Six Questions to Answer Before Taking a Promotion

Posted by

There are those people who find a job, love it, and stay with it for their entire career. Even though there may be opportunities to take a promotion or make a lateral move, they are content to stay with the familiar. They become experts, the “go to” person, and become trainers and mentors for others who work the same job or position for the company.

There are pros and cons to “moving up.” Here are six questions to answer before making a career move within your company.

1. Are you qualified for the new position? Your boss may feel that you are his right-hand, and you’ve dazzled everyone with your skills and abilities. You may know your job inside and out, and taken on other related responsibilities. But the next rung on the ladder may be a little bigger leap than you are ready for. Do you have the education, training or related experience that will help you be successful at the next level? New supervisors are the least likely to get sufficient training, especially in building teams and management skills, and the most likely to fail in their new jobs. Assess the skill levels of your new peers and see how you measure up. If you decide to take the job, negotiate training and mentoring before you sign on.

2. Do you want the hassle of managing people? Many assistants are great organizers, multi-taskers, technicians and communicators. They are used to taking care of the needs of others in a supportive role. Supervisors, on the other hand, have to manage, direct and lead a group of people, build cohesive teams and be good listeners, problem-solvers, coaches and counselors. Making the shift from a supportive to leadership role can be uncomfortable and often stressful. Taking on policy administration, disciplinary actions is not for everyone.
3. As a supervisor, you are responsible for the work of the entire team, not just your own. Your manager, with her own responsibilities, most likely won’t have a lot of time for mentoring and training. You will now be responsible for seeing the work gets done on time and up to standards. Instead of going to someone to solve problems, you will be asked to come up with solutions and implement them with your work team. Your performance will be judged to a great extent on the success of your team.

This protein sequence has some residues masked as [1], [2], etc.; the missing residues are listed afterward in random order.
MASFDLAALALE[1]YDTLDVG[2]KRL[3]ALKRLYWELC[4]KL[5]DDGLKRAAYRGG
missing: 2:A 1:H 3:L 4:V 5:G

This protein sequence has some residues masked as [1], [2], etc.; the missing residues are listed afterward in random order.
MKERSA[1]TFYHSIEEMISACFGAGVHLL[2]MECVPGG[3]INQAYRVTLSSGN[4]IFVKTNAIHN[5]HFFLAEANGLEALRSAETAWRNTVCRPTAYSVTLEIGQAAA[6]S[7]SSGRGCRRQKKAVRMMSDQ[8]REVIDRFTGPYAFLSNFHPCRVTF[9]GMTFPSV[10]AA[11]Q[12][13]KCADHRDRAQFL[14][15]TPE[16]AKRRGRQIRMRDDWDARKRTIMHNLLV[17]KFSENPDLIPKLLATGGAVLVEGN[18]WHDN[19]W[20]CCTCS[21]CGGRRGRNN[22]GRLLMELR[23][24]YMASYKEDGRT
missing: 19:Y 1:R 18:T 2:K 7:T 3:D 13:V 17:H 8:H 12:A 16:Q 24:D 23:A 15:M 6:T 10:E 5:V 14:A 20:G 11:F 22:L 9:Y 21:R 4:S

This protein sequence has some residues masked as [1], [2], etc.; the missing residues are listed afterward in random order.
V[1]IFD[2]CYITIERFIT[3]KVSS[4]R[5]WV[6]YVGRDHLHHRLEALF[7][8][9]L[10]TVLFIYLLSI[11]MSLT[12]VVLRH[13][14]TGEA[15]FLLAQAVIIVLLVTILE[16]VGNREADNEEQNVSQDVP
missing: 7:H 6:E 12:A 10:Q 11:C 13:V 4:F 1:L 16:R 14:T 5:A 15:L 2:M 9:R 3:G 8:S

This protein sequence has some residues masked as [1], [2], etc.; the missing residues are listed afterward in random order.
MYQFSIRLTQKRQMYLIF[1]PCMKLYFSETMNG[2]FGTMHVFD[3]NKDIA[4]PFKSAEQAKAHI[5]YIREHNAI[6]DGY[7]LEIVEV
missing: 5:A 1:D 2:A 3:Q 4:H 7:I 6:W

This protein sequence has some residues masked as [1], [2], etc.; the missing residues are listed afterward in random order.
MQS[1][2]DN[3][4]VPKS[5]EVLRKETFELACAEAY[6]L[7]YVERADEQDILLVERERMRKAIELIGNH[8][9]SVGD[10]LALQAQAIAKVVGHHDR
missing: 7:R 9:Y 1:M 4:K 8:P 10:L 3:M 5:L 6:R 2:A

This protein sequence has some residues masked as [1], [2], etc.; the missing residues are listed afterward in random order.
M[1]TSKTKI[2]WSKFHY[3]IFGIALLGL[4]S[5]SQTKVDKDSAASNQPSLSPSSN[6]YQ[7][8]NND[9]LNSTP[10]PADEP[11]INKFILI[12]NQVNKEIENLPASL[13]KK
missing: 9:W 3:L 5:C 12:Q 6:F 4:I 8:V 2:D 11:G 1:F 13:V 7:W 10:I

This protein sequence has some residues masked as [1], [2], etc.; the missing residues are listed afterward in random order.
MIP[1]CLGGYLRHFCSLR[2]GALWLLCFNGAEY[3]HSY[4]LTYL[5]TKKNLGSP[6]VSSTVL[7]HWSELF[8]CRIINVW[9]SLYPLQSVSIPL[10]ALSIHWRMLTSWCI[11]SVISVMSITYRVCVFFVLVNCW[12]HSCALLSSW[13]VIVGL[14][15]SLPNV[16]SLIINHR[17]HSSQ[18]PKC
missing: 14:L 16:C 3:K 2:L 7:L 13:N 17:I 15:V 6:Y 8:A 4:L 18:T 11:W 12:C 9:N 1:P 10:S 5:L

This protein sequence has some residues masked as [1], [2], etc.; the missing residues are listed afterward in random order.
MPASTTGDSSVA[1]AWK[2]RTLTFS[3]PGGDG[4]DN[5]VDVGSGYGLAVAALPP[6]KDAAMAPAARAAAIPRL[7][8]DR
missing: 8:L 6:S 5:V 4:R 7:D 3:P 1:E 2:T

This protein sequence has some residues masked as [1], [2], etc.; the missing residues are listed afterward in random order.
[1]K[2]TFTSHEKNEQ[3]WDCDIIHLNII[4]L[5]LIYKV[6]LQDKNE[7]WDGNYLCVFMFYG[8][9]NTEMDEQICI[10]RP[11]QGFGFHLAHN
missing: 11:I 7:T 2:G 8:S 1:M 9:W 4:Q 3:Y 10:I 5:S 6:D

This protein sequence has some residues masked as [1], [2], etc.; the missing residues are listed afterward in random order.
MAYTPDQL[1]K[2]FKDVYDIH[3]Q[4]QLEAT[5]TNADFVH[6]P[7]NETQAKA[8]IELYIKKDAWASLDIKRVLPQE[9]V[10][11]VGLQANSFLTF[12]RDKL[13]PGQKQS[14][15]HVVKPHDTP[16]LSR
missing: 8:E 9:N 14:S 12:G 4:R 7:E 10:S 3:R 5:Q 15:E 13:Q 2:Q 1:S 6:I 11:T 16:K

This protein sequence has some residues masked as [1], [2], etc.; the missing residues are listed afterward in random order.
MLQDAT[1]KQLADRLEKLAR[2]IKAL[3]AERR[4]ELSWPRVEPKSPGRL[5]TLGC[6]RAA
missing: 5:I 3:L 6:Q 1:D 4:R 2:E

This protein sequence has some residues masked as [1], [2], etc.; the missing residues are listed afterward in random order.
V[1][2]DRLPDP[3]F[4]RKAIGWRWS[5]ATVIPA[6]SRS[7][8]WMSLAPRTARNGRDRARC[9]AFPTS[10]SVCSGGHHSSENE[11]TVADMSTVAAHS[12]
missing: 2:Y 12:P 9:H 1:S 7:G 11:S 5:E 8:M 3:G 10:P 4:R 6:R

4. Moving up means you will need to distance yourself from the social group you built with your co-workers, some of whom you may now be supervising. It can be at least awkward, but also uncomfortable and lonely. You will not only be taking on a new set of responsibilities but a new peer group. Is the social network at the next level right for you?
5. How does your company regard those who don’t take advantage of an opportunity? Depending on the company culture, turning down a promotion can take you out of the running for other opportunities. You may be considered complacent without initiative or drive to excel. In some high performance jobs or industries, this decision could affect your good standing with the company.
6. An increase in pay, more perks, an office and a laptop can fall on the plus side of a promotion. A company Smartphone or Blackberry may be a symbol of success, but it’s also a cord that keeps you tied to the job and your boss 24/7. Will the increased hours, being “on-call,” and working at home on that laptop make the job financially and personally rewarding? Consider how these changes will affect your personal and family life. Weighing all the options can help you make the decision that is right for you.

Mary Nestor-Harper, SPHR, is a freelance writer, blogger, and workplace consultant. Based in Savannah, GA, her work has appeared in "Training" magazine, "Training & Development" magazine, "Supervision," “BiS Magazine” and "The Savannah Morning News." You can read her blogs at, and on the web at

Become a member to take advantage of more features, like commenting and voting.

Jobs to Watch